As the IPA’s latest census on the UK advertising industry reveals, creative departments are still predominantly a boys’ club – white boys, at that
81.1% of all IPA member agency art directors are male. With copywriters, the figures are slightly better – ‘only’ 77.5% of those are male. But the brave new frontier of digital is the same old story as far as women are concerned – they make up only 19.1% of creatives. This should all be seen in the context of the figures for agencies as a whole, where women make up 46.7% of employees (but only 16% of CEOs/chairs/MDs).
In terms of ethnicity, at first sight things appear even worse. The IPA says that “Ninety-five of the 140 agencies submitting a full census return provided information in respect of the ethnic diversity of their employees. Figures from these agencies indicate that those from a non-white background account for 8.4% of the employed base.” Things have, however, improved from the last census in 2007 when only 6.1% of employees were non-white. There are no figures on the ethnicity of creative departments specifically.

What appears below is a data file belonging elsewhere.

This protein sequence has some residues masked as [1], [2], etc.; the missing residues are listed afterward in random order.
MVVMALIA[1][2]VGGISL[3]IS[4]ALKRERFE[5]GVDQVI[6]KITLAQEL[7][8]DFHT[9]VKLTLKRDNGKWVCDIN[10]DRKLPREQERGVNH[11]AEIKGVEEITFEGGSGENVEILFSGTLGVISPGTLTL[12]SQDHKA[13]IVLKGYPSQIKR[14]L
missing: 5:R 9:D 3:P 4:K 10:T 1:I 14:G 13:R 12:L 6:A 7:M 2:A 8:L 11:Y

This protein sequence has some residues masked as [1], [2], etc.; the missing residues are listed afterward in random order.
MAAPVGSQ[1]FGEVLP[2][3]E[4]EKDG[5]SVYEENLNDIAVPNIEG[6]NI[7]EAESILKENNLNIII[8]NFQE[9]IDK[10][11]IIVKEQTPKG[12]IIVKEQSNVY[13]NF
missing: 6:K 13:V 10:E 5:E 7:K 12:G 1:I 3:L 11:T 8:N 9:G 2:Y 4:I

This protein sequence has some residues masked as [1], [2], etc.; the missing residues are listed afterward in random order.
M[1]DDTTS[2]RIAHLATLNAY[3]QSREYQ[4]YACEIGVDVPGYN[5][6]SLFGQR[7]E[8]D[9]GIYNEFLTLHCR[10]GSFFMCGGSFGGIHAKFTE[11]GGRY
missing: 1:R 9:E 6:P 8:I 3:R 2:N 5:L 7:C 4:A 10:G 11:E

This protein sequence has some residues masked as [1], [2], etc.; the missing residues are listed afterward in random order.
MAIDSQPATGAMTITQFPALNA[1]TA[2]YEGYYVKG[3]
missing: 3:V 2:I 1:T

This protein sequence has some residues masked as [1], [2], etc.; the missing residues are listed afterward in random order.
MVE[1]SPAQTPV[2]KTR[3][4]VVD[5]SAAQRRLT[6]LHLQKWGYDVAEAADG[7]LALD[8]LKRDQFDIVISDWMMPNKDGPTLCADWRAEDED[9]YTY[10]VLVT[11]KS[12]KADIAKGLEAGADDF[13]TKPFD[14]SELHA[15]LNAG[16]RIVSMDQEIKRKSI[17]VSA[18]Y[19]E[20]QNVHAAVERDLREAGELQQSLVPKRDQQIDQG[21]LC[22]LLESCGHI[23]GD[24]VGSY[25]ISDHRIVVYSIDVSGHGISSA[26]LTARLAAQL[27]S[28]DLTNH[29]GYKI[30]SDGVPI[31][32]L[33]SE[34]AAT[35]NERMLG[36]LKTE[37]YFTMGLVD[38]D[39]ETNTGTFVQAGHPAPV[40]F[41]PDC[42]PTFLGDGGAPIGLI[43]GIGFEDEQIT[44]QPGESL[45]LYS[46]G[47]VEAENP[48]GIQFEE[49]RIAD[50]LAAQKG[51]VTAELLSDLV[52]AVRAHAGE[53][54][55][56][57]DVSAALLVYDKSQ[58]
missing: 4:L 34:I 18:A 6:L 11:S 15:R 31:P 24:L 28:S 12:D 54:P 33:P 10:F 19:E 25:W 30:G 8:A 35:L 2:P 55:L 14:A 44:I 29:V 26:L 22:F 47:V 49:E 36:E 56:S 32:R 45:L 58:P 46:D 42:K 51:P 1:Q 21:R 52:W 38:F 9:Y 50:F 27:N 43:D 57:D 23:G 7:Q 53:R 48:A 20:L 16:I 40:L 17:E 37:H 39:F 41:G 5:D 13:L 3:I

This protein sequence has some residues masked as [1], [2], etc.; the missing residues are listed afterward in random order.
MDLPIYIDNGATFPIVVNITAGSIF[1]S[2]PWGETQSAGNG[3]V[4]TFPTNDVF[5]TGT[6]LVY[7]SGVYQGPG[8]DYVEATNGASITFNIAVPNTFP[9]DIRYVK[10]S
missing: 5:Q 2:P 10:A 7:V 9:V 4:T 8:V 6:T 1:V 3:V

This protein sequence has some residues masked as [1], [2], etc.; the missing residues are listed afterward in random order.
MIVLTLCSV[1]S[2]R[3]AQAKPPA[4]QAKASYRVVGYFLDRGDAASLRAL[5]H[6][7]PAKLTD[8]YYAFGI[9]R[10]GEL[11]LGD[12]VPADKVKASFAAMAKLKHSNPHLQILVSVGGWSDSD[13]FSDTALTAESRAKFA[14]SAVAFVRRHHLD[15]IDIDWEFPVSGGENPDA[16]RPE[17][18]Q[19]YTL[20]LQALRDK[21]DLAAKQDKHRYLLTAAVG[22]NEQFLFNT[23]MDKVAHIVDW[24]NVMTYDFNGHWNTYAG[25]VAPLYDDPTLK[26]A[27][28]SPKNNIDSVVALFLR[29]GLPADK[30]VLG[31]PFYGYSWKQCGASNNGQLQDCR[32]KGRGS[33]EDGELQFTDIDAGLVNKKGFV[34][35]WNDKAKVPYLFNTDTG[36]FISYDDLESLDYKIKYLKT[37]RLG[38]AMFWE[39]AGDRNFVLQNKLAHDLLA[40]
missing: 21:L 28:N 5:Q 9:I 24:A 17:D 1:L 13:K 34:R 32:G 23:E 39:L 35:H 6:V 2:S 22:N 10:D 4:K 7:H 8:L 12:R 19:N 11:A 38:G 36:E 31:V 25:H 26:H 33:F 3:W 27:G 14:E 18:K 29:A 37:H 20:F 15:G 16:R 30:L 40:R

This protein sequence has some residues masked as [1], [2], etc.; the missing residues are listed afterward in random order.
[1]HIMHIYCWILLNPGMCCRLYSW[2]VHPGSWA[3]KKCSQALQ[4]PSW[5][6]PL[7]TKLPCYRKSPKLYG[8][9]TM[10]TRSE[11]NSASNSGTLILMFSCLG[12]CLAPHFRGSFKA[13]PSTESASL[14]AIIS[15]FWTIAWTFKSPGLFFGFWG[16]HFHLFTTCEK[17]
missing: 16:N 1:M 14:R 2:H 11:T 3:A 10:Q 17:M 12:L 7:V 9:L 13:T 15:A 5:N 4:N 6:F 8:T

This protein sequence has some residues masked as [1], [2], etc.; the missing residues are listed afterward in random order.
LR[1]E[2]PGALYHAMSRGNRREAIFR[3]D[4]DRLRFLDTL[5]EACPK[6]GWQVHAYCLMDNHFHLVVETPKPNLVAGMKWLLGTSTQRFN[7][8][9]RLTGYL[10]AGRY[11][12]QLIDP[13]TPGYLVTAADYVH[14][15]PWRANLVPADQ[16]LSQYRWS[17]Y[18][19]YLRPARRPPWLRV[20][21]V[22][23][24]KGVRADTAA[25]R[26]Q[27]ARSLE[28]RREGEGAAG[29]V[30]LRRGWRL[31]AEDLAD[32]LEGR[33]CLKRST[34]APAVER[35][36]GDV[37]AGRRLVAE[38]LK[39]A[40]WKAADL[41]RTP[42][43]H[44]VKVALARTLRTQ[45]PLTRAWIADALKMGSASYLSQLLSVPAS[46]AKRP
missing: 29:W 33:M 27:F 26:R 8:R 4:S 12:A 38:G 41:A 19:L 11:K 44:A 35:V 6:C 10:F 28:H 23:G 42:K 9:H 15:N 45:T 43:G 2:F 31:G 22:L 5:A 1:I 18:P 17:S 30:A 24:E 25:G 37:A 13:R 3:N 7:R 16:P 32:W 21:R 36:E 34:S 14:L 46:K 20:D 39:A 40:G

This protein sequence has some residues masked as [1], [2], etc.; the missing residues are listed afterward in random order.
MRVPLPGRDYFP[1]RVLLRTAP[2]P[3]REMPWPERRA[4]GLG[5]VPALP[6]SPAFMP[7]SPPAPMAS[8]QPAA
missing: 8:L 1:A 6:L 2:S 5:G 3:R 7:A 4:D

However, when contrasted with the make-up of the UK population as a whole, advertising doesn’t fare badly at all. According to the most recent census (2001), only 7.9% of the UK population is officially classed as non-white. Even allowing for a possible increase in the meantime, advertising’s figure of 8.4% can be seen to be representative.
In the US, meanwhile, there is the threat of a class action suit against the ad industry over its diversity record.
And, before anyone pipes up, no, journalism doesn’t have much to write home about when it comes to diversity either.